A Beginner's Guide To The Indy 500's Unusual Qualifying System

A Beginner's Guide To The Indy 500's Unusual Qualifying System

The way qualifying for the Indianapolis 500 works can be confusing, so we've written a handy guide

The Indianapolis 500 is structured very differently from any other race in the IndyCar season, and indeed is very different from many other championships.

For starters, it doesn’t take place the day before the race, oh no. In fact qualifying has two whole days devoted to it on the weekend preceding the Indy 500, making it something of an event in itself, and in 2017 will consist of three sessions.

At this point it’s probably worth explaining what a qualifying ‘run’ at the Indy 500 consists of. To make it as fair as possible only one car heads out on track at a time. Each car gets two warm up laps before launching into four consecutive flying laps, with the average speed of those four laps registering as the official qualifying time. Got that? Good.

Teams and drivers have a lot to think about during Saturday qualifying
Teams and drivers have a lot to think about during Saturday qualifying

The first session takes place on the Saturday, and lasts for most of the day. All cars take part, and they may make as many attempts as they like to set a fast time throughout the day.

The order of the first qualifying runs is decided by a random draw. Once everyone has completed their initial run they can elect to go out again if they so wish - but there’s a twist. When a driver wants to go out on the track they can join one of two different ‘lanes’: either the normal lane, or the fast track lane.

Cars joining the normal lane can go out as many times as they like to try and improve their qualifying time, just like you’d expect from a normal qualifying session in Formula 1. If they can’t beat their original time it doesn’t matter, because the time they set earlier will still stand.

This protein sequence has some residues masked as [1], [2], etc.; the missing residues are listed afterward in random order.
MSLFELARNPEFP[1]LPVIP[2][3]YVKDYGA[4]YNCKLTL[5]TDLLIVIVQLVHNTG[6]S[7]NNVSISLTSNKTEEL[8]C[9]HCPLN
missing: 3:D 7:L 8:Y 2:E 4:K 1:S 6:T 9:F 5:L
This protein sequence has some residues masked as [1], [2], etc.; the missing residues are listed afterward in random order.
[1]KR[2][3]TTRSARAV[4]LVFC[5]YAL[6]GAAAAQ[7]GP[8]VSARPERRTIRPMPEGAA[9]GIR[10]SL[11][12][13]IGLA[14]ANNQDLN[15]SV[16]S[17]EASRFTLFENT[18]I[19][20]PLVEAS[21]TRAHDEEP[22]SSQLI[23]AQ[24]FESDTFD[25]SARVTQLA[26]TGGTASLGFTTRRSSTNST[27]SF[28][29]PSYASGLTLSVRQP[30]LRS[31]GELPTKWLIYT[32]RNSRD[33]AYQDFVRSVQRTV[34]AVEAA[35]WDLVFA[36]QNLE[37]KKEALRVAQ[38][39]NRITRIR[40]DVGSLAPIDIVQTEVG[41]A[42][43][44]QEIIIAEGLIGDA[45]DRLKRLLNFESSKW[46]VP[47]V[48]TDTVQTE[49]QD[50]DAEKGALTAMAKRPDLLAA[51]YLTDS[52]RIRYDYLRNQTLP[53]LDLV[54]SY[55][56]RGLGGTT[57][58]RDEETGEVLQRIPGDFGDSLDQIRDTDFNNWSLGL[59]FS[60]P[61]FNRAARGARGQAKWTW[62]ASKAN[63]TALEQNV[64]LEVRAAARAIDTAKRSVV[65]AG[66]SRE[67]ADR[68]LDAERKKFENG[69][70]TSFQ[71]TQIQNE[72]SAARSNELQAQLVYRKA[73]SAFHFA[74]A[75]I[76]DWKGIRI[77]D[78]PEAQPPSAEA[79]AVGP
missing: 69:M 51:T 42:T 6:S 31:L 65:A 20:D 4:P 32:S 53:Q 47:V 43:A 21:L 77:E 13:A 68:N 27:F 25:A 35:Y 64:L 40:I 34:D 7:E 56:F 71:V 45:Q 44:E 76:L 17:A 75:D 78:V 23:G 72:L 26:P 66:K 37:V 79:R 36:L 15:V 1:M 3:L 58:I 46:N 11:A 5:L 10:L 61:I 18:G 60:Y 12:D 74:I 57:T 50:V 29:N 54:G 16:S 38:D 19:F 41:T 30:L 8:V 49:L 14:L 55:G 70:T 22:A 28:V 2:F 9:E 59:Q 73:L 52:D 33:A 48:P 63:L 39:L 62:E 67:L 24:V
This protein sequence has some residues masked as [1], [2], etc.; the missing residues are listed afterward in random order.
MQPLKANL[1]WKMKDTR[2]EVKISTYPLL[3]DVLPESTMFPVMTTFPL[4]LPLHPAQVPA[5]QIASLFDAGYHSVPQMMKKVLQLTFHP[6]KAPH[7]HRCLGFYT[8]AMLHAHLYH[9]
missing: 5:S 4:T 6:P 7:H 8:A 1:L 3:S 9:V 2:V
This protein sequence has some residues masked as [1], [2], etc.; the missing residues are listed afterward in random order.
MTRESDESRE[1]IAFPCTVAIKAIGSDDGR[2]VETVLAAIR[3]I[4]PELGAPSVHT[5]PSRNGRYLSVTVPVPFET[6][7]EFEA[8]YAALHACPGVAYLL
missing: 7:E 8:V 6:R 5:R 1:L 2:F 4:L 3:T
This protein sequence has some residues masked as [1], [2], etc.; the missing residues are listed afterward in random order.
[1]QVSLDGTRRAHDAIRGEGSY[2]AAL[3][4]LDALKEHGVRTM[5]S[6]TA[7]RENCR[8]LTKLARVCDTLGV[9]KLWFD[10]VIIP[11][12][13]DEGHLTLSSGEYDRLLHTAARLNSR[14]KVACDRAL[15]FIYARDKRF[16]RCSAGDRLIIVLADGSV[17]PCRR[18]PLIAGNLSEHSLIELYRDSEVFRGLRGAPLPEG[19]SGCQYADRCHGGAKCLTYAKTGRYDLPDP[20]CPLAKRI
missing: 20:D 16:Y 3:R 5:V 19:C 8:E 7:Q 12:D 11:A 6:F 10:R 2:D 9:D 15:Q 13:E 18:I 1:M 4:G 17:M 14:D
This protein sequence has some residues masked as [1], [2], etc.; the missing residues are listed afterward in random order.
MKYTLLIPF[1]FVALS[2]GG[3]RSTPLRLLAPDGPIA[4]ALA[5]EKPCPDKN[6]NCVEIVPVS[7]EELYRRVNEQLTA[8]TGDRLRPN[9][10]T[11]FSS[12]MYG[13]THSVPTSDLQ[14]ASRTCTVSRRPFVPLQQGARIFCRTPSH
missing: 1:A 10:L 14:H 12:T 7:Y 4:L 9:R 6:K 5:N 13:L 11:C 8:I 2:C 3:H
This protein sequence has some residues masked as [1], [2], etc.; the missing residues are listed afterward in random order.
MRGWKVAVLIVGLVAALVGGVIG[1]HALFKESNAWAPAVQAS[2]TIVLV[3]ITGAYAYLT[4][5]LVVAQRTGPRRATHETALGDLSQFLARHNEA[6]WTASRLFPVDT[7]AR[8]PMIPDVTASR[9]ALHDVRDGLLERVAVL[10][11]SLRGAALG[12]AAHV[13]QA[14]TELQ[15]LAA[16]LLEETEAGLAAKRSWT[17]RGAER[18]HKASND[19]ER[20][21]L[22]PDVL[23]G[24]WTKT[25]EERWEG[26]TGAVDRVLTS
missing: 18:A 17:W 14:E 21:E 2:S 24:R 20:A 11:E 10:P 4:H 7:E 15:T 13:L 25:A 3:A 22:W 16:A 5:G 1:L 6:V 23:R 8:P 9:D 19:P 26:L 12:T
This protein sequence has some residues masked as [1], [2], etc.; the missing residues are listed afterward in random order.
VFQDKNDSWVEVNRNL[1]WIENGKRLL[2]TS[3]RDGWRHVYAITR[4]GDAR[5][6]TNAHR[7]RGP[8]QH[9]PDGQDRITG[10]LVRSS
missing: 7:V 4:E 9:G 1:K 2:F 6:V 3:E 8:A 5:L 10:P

Depending on when it happens, a crash in qualifying isn't necessarily the end of the world
Depending on when it happens, a crash in qualifying isn't necessarily the end of the world

Alternatively cars can join the fast lane. Anyone is this lane is given priority to go out on the track ahead of cars in the other lane, and is primarily for those that have yet to set a qualifying time. However, a driver who has already set a time can choose to join the fast lane, but in doing so they give up any times they’ve already set.

That means drivers can effectively gamble their existing time in the name of getting out on track quicker, which can be beneficial as the session draws to a close, or if conditions suddenly hit a sweet spot. The pay-off is stealing a march on their rivals and getting a faster time, the penalty is that if they screw it up; they lose all their other times. Pretty neat, right?!

At the end of Saturday qualifying all the times are wiped clean, but that doesn’t mean that it’s irrelevant as the nine fastest drivers on Saturday will go straight through to Sunday’s ‘Fast Nine’ session, where they’ll compete for pole position.

Alexander Rossi just missed out on the Fast Nine in 2016
Alexander Rossi just missed out on the Fast Nine in 2016

Sunday sees the grid for the race being set. The 24 cars that finished from positions 10-33 on Saturday head out in reverse order and they only have one run in which to post a time - although the race director can allow them another run if there are extreme circumstances (Juan Pablo Montoya was allowed another go in 2016 after his car hit a plastic bag which significantly affected his aero). No matter what average speed the fastest driver in the session sets, they highest they can start is 10th.

James Hinchcliffe took pole in 2016 with a four-lap average speed of 230.760mph

After that comes the Fast Nine shootout for pole position, which works in much the same way. The ninth-fastest from Saturday’s session goes out first, with the fastest car going last. Whoever has the highest average speed after all nine runs are complete gets pole for the Indy 500 in a week’s time.

Simple! Right?